A place to ask questions and add to probative and informative discussions associated with the various aspects of the field of fire investigation. -- FORUM RULES---BE CIVIL AND NO NAME CALLING, NO BELITTLING, NO BERATING, NO DENIGRATING others. Postings in violation of these rules can be removed or editted to remove the offending remarks at the discretion of the moderators and/or site administrator.
Re: Florida Drops FRYE and Returns to DAUBERT Standard
Posted by: J L Mazerat
Date: October 05, 2019 08:04PM
I know Louisiana is outside the norm. Our State Supreme Court wants the courts to limit their review to the methodology used. They believe any expert that uses a methodology that the court will accept based on the Daubert opinion should be allowed to present their findings to the trier of fact. Not saying this is good but it seems to be the first to limit what area the judge can rule on as to the challenge.
In our case the court is not determining if the scientific evidence should be admitted but only was the methodology used to develop this evidence acceptable. The judge is still allowed to use rule 702 to determine if the expert is qualified.
In the Louisiana first the district court and then the court of appeals agreed to not allow the testimony of the experts. This was not a fire case but did address expert testimony. The district court granted the defendant’s motions in limine, striking plaintiff’s experts because it found: 1) none of the proposed experts had expertise regarding fipronil; 2) none of the four experts had written or contributed to any peer-reviewed articles regarding the effects of fipronil (or any pesticides) in humans; 3) none of the four experts attempted a dose reconstruction to determine the amount of exposure to fipronil allegedly suffered by the plaintiffs; 4) none of the experts reviewed any biological or air quality data to establish the plaintiffs were exposed to fipronil; and 5) no articles or studies reviewed by the experts proved any causal connection between fipronil and the plaintiff’s claimed injuries. In addition, the testimony of all four experts conflicted on the effects of fipronil exposure.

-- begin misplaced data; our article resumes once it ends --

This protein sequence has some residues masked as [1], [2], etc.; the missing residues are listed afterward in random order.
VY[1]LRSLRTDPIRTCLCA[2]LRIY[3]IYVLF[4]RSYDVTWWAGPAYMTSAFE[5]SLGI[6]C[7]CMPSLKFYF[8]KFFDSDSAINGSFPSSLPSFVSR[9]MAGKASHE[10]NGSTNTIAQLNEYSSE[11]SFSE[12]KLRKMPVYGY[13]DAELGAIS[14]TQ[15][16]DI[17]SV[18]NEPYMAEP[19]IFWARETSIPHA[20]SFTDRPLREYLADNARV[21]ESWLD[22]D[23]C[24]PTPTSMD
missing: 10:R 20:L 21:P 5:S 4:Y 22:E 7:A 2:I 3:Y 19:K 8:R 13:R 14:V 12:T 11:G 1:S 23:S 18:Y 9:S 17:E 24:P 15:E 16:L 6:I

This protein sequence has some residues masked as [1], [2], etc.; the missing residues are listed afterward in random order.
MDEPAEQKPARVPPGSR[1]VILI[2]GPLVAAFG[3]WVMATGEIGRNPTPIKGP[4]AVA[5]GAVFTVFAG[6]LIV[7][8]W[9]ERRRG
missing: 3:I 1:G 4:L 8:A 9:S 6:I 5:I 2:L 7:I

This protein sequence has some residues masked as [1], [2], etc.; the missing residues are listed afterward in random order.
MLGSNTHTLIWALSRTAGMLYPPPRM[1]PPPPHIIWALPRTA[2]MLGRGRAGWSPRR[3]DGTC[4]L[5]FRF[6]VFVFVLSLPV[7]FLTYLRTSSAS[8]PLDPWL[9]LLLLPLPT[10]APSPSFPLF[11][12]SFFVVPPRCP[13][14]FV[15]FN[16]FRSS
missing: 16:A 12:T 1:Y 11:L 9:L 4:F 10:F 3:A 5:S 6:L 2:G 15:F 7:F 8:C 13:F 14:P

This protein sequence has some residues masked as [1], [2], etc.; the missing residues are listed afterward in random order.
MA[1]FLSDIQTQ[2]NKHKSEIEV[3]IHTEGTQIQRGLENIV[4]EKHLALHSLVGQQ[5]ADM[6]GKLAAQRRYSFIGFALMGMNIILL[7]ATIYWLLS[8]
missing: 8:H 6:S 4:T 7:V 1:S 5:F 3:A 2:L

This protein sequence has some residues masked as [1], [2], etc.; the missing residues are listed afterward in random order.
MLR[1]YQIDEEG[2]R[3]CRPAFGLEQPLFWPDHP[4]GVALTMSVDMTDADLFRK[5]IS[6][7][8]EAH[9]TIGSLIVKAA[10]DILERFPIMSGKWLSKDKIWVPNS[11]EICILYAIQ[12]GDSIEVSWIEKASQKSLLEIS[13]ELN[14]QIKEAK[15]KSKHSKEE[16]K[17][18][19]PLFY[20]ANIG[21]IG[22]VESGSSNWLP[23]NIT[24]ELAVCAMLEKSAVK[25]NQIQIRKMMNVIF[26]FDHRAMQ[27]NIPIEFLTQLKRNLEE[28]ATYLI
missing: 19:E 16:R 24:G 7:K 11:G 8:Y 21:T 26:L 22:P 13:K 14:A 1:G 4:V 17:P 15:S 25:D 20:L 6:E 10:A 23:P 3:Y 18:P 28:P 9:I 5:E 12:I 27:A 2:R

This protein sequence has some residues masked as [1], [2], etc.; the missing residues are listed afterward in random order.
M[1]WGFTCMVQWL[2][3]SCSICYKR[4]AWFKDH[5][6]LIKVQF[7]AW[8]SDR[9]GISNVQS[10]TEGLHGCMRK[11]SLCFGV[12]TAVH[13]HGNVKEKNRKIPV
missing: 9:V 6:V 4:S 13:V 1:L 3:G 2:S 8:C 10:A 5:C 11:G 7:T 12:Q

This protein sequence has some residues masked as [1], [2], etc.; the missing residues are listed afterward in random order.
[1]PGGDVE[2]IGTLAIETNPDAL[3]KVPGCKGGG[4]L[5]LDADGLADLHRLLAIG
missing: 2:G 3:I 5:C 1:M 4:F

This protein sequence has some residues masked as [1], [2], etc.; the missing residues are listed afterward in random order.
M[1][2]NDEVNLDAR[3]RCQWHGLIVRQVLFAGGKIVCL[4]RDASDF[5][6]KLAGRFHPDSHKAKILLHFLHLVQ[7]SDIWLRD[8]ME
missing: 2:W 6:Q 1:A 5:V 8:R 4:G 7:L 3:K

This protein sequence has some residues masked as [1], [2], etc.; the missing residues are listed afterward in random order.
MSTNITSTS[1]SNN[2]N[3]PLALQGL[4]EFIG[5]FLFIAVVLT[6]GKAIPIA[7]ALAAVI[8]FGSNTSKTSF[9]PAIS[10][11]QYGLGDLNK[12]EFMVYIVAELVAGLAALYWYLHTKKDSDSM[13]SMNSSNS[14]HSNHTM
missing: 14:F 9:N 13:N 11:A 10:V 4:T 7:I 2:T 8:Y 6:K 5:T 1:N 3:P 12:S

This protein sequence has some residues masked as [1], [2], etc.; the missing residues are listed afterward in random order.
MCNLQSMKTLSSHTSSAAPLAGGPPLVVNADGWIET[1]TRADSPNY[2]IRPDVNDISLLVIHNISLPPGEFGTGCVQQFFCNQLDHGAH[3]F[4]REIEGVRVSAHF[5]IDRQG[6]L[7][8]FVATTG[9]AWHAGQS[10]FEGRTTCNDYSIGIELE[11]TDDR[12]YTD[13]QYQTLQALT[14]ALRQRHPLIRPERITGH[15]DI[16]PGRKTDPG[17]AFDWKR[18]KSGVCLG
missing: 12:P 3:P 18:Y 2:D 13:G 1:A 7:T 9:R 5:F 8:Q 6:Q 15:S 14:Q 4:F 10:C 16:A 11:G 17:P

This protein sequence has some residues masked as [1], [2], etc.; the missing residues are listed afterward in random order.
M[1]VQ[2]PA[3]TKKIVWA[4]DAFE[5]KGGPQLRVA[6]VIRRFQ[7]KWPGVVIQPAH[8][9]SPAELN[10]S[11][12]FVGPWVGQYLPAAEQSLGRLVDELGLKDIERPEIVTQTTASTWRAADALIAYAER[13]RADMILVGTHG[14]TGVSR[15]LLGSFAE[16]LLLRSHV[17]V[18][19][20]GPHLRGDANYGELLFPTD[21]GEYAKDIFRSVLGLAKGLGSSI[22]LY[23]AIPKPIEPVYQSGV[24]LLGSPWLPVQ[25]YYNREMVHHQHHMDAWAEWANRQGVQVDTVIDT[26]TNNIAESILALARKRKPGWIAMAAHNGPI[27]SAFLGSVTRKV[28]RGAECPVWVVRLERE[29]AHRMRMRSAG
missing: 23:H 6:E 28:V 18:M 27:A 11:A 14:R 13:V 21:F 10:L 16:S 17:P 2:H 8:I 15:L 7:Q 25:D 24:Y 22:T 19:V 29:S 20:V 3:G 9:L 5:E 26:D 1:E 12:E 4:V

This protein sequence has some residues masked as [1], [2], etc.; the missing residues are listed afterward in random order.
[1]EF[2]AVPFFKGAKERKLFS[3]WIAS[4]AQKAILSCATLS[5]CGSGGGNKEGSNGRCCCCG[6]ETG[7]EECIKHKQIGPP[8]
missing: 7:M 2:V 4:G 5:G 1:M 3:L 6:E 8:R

The State Supreme Court stated, Daubert does not require an expert to provide a “quantitative assessment to prove causation,” and the lower court “failed to recognize the plaintiffs could meet their burden of proving causation through either a quantitative or a qualitative assessment of fipronil exposure.” In this case, the experts performed a qualitative assessment and determined that exposure to fipronil caused the plaintiffs injuries. Finally, the Court held that any conflicts among the experts’ testimony should be considered as a credibility determination, which did not affect whether the experts’ opinions were admissible or not. The court stated, a party’s expert can use either a qualitative or quantitative methodology to meet the burden of proving causation, as both are acceptable under Daubert.
Would you consider the methodology outlined in NFPA 921 is a qualitative methodology?
Forensic Investigations Group